As discussed in Samantha Gerencir’s recent post “Making Mental Health Parity a Reality – the Challenge Continues,” patients seeking coverage for mental health conditions continue to face an uphill battle. For many years, the health care system has prioritized coverage for physical ailments over behavioral health issues.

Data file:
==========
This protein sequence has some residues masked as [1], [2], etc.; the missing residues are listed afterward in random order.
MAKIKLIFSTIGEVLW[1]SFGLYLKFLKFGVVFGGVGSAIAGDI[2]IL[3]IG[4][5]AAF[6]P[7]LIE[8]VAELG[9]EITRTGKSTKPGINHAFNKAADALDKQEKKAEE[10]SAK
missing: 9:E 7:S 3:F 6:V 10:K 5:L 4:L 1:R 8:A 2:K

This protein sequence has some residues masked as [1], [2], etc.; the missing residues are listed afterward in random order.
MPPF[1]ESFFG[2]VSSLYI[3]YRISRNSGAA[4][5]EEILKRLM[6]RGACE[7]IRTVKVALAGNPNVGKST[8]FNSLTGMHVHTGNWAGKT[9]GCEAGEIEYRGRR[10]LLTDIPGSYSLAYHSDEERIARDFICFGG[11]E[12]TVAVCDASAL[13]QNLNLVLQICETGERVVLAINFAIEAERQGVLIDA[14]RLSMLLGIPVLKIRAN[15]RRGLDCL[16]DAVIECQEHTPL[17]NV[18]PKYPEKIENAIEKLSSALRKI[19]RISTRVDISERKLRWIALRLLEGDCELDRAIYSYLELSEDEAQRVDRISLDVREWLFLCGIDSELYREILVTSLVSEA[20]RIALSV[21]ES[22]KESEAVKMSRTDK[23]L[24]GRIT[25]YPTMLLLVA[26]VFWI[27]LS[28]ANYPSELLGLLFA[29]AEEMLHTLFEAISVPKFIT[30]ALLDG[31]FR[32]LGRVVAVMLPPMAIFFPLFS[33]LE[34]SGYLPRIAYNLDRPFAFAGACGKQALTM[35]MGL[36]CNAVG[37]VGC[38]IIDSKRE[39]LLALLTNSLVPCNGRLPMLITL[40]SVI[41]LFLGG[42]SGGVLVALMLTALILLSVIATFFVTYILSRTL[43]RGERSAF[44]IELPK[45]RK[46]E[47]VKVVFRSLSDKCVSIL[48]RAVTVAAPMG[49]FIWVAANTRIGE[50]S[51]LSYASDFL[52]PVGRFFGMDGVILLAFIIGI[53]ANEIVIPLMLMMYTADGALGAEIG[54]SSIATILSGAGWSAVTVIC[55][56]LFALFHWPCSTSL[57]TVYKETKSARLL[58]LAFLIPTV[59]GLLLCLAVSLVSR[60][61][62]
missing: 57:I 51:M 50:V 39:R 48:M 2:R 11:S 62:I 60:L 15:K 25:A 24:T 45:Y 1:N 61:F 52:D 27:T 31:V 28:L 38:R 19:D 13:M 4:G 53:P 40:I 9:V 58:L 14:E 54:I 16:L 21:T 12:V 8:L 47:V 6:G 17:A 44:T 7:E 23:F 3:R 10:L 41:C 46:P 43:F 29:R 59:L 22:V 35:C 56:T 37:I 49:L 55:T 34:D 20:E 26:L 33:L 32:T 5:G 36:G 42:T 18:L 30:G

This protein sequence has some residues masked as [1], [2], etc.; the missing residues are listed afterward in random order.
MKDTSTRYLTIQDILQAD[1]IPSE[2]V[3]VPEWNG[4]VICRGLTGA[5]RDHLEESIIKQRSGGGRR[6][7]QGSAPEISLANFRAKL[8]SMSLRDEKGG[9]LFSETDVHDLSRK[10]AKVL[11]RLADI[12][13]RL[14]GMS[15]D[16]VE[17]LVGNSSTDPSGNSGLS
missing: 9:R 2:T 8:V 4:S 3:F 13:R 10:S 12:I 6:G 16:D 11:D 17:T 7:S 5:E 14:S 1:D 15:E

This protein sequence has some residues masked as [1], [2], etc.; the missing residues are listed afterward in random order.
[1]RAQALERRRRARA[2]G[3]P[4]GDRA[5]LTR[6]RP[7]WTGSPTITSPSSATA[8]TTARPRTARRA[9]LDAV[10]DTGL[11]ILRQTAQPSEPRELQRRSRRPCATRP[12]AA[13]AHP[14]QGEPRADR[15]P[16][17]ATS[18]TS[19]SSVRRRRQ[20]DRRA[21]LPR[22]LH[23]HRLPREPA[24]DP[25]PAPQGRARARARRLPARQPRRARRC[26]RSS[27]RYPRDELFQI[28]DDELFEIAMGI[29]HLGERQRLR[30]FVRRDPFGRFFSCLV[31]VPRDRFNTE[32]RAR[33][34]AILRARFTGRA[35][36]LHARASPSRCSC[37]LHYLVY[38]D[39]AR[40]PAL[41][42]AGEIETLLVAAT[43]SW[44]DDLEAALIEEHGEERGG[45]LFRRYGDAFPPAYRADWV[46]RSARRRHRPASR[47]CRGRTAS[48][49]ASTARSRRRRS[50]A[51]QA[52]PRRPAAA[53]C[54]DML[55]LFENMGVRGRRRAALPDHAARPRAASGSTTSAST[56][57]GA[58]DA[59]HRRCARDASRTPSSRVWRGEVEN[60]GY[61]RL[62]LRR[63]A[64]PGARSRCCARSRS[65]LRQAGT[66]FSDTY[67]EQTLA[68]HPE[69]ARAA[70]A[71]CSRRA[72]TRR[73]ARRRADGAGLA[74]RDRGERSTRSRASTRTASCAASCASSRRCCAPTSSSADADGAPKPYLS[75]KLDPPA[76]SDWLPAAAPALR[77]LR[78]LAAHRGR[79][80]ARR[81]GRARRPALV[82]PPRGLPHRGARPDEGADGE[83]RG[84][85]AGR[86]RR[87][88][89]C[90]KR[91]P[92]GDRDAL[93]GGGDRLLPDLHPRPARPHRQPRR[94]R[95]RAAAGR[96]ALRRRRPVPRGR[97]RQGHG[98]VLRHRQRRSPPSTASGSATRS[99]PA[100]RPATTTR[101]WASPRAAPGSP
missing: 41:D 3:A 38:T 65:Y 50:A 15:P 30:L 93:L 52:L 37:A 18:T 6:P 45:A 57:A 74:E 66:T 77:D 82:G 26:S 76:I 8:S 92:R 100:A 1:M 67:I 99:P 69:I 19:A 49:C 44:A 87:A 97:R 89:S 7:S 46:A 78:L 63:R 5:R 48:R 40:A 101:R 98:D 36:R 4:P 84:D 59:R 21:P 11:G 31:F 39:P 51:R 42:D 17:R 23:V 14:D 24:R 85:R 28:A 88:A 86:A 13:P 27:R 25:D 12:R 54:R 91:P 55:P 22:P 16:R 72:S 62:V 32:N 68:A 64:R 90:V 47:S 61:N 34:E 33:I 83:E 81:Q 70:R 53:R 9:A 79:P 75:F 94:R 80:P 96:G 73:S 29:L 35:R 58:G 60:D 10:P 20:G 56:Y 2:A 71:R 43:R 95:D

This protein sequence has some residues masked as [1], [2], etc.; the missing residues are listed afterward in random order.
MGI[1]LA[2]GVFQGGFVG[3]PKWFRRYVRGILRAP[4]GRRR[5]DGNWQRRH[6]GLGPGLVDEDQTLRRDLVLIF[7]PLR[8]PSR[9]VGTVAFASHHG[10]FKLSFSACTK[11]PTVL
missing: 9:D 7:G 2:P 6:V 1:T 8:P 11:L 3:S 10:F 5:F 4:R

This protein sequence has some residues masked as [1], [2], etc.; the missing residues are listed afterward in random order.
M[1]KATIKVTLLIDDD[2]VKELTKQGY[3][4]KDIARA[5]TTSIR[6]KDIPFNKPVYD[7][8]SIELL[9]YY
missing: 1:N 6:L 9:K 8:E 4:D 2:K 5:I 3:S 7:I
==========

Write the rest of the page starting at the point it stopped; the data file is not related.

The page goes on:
Now more than ever, we are aware of the close interplay between mental and physical health. Historically, our health care system has too often turned a blind eye to mental health conditions—simply treating and providing coverage for physical ailments and sending patients on their way. Health insurance companies both reflected and exacerbated this problem, providing no or wholly inadequate coverage for mental health services. The 2008 passage of The Paul Wellstone and Pete Domenici Mental Health Parity and Addiction Equity Act—commonly known as the Parity Act—was a giant leap forward in outlawing discrimination by insurers against mental health services. Under the Parity Act, if a health plan covers both medical/surgical conditions and behavioral health conditions (i.e., mental illnesses or substance use disorders), it must provide benefits for both types of conditions “at parity” – that is, on an equal basis. This means, for example, if a plan covers routine outpatient services in a doctor’s office to treat medical conditions like strep throat, it must also provide comparable coverage for outpatient services in a therapist’s office for treatment of depression or an opioid addiction.